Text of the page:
Carolina @ Denver
Friday September 9, 10:30am AEST
The Broncos 24-10 victory as 4.5 point dogs in Super Bowl 50 was one of the ugliest in recent memory, although for those of us with the Under and Denver it was a masterpiece.
The final score showed Denver winning by 14 points but Carolina out gained Denver 315-194 yards and 4.2yppl to 3.5yppl. The biggest difference in the game was a -2 in turnover margin for Carolina, including one that was recovered for a touchdown and another that was recovered on the four yard line and turned into a touchdown along with twice as many penalty yards on Carolina.
Fast forward to the 2016 season and what has changed? For Carolina, star cornerback Josh Norman is gone and the Panthers must now find two new starting corners in their secondary. Back from missing all of last year is Kelvin Benjamin at WR to help strengthen the Carolina passing attack.
For Denver the most obvious changes are Brock Osweiler and Peyton Manning are long gone and Trevor Siemian will take only his second snap in a regular season NFL game. They clearly lose the years of experience in Manning but also gain the mobility and arm of a young quarterback who has sat on the bench and learned from the best. And remember this is a Northwestern student who is very good at understanding offences.
Also gone for Denver is Malik Jackson from the defensive line and Danny Trevathan at linebacker. Losing Jackson wasn’t the end of the world because they were replacing him with Vance Walker but he is now out for the year for Denver. The Broncos offensive line has changed as well but may actually be upgraded along with what should be a better passing attack with Siemian.
Carolina was about average on offence last year despite scoring 31 points per game during the regular season as they averaged 5.5yppl against teams allowing 5.6yppl. The pass defence was excellent, allowing just 5.4yps against teams averaging 6.5yps. With Norman now gone we will see how that impacts their pass defence. The front seven for Carolina may be the best in the NFL and we will soon find out how good the secondary is this year. No reason to apologise for who you have to play. You play the games that are dealt to you.
Carolina didn’t face a team on the road last year that was above .500 when they played them. The only teams they played that were above .500 were GB, and Seattle, Arizona and Denver in the playoffs.
They defeated all of them except Denver in the SB. They did defeat Seattle on the road early in the year but Seattle wasn’t playing their best ball at the time and were under .500. While Carolina played four games against teams above .500 Denver faced nine teams, but only had to go on the road for two of those games, where they went 0-2, but were 7-0 in home games and the SB.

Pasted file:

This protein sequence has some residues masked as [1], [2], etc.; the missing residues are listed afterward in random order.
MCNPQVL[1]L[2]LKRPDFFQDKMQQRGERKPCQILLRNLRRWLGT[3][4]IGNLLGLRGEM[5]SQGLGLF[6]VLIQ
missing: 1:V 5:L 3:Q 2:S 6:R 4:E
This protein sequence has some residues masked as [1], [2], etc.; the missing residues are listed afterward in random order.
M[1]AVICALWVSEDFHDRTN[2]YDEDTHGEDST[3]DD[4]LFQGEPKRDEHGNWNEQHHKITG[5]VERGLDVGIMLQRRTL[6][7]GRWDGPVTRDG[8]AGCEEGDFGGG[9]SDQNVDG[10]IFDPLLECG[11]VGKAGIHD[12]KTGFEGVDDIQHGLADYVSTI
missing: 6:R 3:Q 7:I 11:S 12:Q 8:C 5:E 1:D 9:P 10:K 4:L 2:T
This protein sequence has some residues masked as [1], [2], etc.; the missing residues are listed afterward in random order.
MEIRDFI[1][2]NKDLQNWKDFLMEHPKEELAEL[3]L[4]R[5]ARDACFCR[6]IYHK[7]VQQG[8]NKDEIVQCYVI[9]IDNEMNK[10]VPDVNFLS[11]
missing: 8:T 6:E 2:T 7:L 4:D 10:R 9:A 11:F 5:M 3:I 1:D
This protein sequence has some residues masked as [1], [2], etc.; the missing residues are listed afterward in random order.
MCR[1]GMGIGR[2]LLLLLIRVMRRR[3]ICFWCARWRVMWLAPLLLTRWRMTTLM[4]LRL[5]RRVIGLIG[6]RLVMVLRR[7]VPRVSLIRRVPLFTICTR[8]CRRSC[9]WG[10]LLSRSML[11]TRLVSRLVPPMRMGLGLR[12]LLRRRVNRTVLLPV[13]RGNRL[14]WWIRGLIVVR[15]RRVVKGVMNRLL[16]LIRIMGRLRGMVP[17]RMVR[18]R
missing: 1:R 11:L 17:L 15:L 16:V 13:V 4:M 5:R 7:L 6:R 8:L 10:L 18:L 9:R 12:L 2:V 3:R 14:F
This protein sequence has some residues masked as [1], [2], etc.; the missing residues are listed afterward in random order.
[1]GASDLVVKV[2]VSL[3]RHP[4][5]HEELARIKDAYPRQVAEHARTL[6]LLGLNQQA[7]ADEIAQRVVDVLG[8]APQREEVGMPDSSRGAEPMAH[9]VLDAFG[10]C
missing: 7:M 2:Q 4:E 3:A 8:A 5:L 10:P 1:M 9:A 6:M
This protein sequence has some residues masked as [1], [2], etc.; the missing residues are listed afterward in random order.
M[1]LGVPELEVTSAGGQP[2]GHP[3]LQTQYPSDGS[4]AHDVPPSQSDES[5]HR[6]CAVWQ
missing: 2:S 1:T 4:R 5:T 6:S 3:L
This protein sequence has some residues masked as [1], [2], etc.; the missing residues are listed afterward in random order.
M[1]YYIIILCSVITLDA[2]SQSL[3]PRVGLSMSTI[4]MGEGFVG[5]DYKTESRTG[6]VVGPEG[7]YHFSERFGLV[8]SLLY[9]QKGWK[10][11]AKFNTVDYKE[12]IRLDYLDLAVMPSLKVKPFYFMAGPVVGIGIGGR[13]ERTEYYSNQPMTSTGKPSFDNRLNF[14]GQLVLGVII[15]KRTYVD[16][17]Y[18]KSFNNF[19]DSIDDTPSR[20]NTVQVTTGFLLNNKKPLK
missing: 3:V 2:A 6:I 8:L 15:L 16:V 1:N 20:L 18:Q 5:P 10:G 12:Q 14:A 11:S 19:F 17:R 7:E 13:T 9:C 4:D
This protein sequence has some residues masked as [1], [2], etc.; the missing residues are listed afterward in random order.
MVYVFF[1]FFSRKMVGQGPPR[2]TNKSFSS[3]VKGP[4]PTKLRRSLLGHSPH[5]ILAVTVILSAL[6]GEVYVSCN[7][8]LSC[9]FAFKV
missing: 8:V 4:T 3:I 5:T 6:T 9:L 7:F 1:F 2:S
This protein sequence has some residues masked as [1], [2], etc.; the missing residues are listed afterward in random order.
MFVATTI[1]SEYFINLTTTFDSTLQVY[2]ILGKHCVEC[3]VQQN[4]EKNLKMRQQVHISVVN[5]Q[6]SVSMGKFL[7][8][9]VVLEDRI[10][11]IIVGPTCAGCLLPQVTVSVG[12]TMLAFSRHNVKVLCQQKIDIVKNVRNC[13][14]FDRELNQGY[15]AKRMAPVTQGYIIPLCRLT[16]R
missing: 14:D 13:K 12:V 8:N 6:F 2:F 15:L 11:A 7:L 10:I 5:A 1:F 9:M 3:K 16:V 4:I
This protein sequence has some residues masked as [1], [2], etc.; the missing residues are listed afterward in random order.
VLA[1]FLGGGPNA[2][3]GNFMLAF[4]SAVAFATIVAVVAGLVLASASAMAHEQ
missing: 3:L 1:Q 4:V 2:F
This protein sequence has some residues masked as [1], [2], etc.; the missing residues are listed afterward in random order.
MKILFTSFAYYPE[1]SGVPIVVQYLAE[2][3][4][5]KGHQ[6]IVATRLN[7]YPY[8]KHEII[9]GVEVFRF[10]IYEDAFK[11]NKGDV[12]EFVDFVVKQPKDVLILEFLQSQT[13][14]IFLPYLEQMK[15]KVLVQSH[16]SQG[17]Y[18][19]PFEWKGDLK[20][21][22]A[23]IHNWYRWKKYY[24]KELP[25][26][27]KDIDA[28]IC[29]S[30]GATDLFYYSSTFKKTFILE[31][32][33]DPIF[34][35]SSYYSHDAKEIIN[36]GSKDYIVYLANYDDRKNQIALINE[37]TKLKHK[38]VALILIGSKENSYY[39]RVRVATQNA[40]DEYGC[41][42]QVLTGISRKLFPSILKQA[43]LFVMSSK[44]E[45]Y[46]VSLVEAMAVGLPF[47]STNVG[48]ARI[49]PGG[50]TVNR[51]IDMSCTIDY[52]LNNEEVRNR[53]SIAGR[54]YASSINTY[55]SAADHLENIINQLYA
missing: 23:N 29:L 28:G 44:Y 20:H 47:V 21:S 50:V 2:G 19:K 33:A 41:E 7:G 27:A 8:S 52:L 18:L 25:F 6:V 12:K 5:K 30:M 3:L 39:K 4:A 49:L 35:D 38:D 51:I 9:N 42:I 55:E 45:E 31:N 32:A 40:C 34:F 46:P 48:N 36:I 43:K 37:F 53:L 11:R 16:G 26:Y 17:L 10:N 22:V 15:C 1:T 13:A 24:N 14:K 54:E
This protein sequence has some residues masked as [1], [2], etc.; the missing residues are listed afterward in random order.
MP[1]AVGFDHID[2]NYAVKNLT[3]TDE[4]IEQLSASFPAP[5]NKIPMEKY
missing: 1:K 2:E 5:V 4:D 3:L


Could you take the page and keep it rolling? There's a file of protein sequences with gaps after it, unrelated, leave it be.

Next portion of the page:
Denver’s offence was not good last year but the stats showed they averaged 5.4yppl against teams allowing 5.5yppl so they were actually similar to Carolina. The defence was even better than Carolina, allowing just 3.3ypr against 4.0ypr, 5.1yps against 6.3yps and allowing just 4.4yppl against teams averaging 5.4yppl for a full yard per play better than their opponent. It was one of the five best defences in the NFL since 1985.
Other than playing a relatively easy schedule last year Carolina also used that to lead the league in takeaways with 39 and turn those into great field position or points, which helped Carolina to their 31 points per game during the regular season
The line in the SB last year was Carolina -4.5 on a neutral field. Now, we are playing this game in Denver, where the Broncos were 3-0 SU & ATS last year as home dogs. If that 4.5 line was accurate that should make Carolina only a 1 to 1.5 point favourite on the road in Denver, not a 3 point favourite.
Some may argue Denver is a better team this year, which would make this line even more out of whack. SB losers have not fared well in week one of the following season when having to travel on the road. They are now just 2-14 ATS when going on the road in week one. Meanwhile, SB winners opening at home and laying less than six points (a reasonable line) or a home dog are 7-2 ats.
Denver also qualifies in one of my best week one situations, which wins year after year after year and is now 52-16-1. That situation went 2-0 last year during week one. The situation identifies certain aspects during the preseason which have become very good predictors of success during the first week of the season.
Denver played ten games at home last year and only two of those games totalled more than 43 points. Week one non division games that feature road dogs of three or less points (or favourites) go under the total to a tune of 41-10-1 if the total is 42 or more. This total may get to 42 again. There is a subset of that total that is 23-1-1 that this game just misses out on as well.
Either way this game figures to be a low scoring game and the first half total of 21 lines up to look like an excellent play. Denver figures to play it somewhat conservatively and use field position while they get Siemian’s feet wet. Also, the possessions figure to be at a premium in this game. One drive in this game for a fg means we would still need three touchdowns in the first half to lose. With two good defenses going at it, even a well-designed drive is likely to end in a fg. Short of turnovers, this figures to be a low scoring first half.
Carolina may very well be focused for revenge but Denver also focused because they have been listed as a home dog in this game. Value to the defensive home dog and two great defences should lead to a low scoring Denver victory. Let’s hope for another ugly contest.
Denver by 4
BACK – Denver +3.0 pts
ypr = yards per rush
yps = yards per pass
yppl = yards per play
SU = straight up (ie. won the game)
ATS = At The Spread (ie. covered the line)
fg = Field Goal